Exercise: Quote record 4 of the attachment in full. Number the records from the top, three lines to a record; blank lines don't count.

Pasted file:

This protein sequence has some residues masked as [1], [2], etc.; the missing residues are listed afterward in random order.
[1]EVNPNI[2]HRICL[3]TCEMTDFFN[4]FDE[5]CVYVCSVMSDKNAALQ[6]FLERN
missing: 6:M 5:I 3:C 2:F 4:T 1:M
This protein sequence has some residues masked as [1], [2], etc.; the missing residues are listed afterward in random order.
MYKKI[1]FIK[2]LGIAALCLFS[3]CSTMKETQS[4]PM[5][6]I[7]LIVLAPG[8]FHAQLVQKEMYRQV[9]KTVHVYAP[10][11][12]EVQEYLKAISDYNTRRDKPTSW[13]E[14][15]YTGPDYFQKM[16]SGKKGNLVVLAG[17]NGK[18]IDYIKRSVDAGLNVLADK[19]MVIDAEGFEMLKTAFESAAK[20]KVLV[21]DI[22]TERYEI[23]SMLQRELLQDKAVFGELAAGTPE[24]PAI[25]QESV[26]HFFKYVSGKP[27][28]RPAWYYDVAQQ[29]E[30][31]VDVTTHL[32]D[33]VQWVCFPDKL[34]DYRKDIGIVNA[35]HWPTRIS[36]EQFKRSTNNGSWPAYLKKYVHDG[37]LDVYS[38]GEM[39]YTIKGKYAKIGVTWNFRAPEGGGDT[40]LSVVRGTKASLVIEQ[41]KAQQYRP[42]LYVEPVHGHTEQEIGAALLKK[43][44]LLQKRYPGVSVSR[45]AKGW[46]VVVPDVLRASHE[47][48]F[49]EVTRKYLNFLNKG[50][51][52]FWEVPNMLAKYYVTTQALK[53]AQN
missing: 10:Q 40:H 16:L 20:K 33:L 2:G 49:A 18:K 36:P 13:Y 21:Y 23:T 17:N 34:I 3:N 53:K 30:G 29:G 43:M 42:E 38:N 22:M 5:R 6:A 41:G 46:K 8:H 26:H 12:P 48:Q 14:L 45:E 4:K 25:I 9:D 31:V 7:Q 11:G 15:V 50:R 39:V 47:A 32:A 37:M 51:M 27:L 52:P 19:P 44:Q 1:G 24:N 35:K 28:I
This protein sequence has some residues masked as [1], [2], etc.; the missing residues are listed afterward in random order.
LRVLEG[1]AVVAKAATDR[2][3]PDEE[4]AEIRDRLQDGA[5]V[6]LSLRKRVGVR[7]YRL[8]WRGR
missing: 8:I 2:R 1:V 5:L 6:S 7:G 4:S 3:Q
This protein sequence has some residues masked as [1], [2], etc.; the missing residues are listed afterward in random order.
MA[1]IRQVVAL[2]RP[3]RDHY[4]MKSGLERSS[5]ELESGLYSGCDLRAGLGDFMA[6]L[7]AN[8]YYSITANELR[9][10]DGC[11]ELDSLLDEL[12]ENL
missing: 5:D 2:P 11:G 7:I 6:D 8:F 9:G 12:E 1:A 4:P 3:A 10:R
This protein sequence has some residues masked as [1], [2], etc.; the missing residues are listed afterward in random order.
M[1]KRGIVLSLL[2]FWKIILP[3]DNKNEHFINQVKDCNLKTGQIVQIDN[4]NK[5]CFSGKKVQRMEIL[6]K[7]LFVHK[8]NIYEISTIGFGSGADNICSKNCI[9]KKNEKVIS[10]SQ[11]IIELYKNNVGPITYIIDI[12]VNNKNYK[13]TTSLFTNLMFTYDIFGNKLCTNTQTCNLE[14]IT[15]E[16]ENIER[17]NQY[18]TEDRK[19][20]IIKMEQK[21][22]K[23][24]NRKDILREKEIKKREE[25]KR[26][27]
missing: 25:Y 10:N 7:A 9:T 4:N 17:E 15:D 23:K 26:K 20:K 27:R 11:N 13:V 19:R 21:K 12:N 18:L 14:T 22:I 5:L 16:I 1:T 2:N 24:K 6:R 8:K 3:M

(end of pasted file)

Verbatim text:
This protein sequence has some residues masked as [1], [2], etc.; the missing residues are listed afterward in random order.
MA[1]IRQVVAL[2]RP[3]RDHY[4]MKSGLERSS[5]ELESGLYSGCDLRAGLGDFMA[6]L[7]AN[8]YYSITANELR[9][10]DGC[11]ELDSLLDEL[12]ENL
missing: 5:D 2:P 11:G 7:I 6:D 8:F 9:G 12:E 1:A 4:P 3:A 10:R